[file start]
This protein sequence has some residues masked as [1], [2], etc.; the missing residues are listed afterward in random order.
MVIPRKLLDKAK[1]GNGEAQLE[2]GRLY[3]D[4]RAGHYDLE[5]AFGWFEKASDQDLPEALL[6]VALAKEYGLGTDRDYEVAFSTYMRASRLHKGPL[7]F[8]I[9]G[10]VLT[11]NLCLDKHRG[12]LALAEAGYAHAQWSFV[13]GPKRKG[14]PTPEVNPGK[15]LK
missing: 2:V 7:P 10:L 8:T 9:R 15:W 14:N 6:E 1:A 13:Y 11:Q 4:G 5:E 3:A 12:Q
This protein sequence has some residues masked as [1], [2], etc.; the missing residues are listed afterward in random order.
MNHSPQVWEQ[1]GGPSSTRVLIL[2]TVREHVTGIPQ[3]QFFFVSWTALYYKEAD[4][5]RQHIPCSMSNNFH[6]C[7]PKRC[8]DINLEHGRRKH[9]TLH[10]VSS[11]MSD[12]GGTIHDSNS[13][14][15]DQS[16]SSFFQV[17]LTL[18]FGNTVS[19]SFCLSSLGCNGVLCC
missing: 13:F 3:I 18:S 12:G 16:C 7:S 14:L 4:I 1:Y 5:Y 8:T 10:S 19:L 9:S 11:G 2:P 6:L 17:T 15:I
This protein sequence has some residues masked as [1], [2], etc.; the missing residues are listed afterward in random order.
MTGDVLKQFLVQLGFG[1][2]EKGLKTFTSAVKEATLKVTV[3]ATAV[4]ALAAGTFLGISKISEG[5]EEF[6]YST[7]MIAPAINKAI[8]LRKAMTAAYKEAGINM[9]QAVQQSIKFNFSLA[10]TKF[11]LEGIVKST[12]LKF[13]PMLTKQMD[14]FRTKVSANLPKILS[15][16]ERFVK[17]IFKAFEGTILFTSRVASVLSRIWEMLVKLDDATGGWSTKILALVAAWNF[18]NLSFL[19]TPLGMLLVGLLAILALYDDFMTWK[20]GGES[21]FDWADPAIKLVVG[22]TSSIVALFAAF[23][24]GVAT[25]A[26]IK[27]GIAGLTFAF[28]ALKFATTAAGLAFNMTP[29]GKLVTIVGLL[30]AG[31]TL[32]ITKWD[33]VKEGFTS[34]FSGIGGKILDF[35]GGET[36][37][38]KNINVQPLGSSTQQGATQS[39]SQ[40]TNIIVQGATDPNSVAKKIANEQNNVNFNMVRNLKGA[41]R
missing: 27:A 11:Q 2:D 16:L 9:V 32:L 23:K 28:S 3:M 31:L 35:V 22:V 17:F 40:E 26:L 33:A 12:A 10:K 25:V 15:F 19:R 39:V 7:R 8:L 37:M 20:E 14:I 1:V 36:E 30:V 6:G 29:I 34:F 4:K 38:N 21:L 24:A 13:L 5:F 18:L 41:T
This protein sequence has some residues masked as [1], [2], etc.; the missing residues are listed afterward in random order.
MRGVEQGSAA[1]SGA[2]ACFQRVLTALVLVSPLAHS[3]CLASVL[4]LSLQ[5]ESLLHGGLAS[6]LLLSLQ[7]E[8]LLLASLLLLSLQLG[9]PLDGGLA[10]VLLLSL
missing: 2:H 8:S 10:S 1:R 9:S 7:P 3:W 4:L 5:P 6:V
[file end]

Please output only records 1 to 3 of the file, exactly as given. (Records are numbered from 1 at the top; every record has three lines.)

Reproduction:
This protein sequence has some residues masked as [1], [2], etc.; the missing residues are listed afterward in random order.
MVIPRKLLDKAK[1]GNGEAQLE[2]GRLY[3]D[4]RAGHYDLE[5]AFGWFEKASDQDLPEALL[6]VALAKEYGLGTDRDYEVAFSTYMRASRLHKGPL[7]F[8]I[9]G[10]VLT[11]NLCLDKHRG[12]LALAEAGYAHAQWSFV[13]GPKRKG[14]PTPEVNPGK[15]LK
missing: 2:V 7:P 10:L 8:T 9:R 15:W 14:N 6:E 1:A 13:Y 11:Q 4:G 5:E 3:A 12:Q
This protein sequence has some residues masked as [1], [2], etc.; the missing residues are listed afterward in random order.
MNHSPQVWEQ[1]GGPSSTRVLIL[2]TVREHVTGIPQ[3]QFFFVSWTALYYKEAD[4][5]RQHIPCSMSNNFH[6]C[7]PKRC[8]DINLEHGRRKH[9]TLH[10]VSS[11]MSD[12]GGTIHDSNS[13][14][15]DQS[16]SSFFQV[17]LTL[18]FGNTVS[19]SFCLSSLGCNGVLCC
missing: 13:F 3:I 18:S 12:G 16:C 7:S 14:L 4:I 1:Y 5:Y 8:T 10:S 19:L 9:S 11:G 2:P 6:L 17:T 15:I
This protein sequence has some residues masked as [1], [2], etc.; the missing residues are listed afterward in random order.
MTGDVLKQFLVQLGFG[1][2]EKGLKTFTSAVKEATLKVTV[3]ATAV[4]ALAAGTFLGISKISEG[5]EEF[6]YST[7]MIAPAINKAI[8]LRKAMTAAYKEAGINM[9]QAVQQSIKFNFSLA[10]TKF[11]LEGIVKST[12]LKF[13]PMLTKQMD[14]FRTKVSANLPKILS[15][16]ERFVK[17]IFKAFEGTILFTSRVASVLSRIWEMLVKLDDATGGWSTKILALVAAWNF[18]NLSFL[19]TPLGMLLVGLLAILALYDDFMTWK[20]GGES[21]FDWADPAIKLVVG[22]TSSIVALFAAF[23][24]GVAT[25]A[26]IK[27]GIAGLTFAF[28]ALKFATTAAGLAFNMTP[29]GKLVTIVGLL[30]AG[31]TL[32]ITKWD[33]VKEGFTS[34]FSGIGGKILDF[35]GGET[36][37][38]KNINVQPLGSSTQQGATQS[39]SQ[40]TNIIVQGATDPNSVAKKIANEQNNVNFNMVRNLKGA[41]R
missing: 27:A 11:Q 2:D 16:L 9:V 32:L 23:K 28:S 3:M 31:L 35:V 22:V 17:F 40:E 26:L 33:A 12:A 10:K 25:V 15:F 19:R 39:V 7:R 8:L 37:M 20:E 14:I 1:V 36:E 30:V 6:G 29:I 34:F 4:K 38:N 21:L 24:A 13:L 5:F 18:L 41:T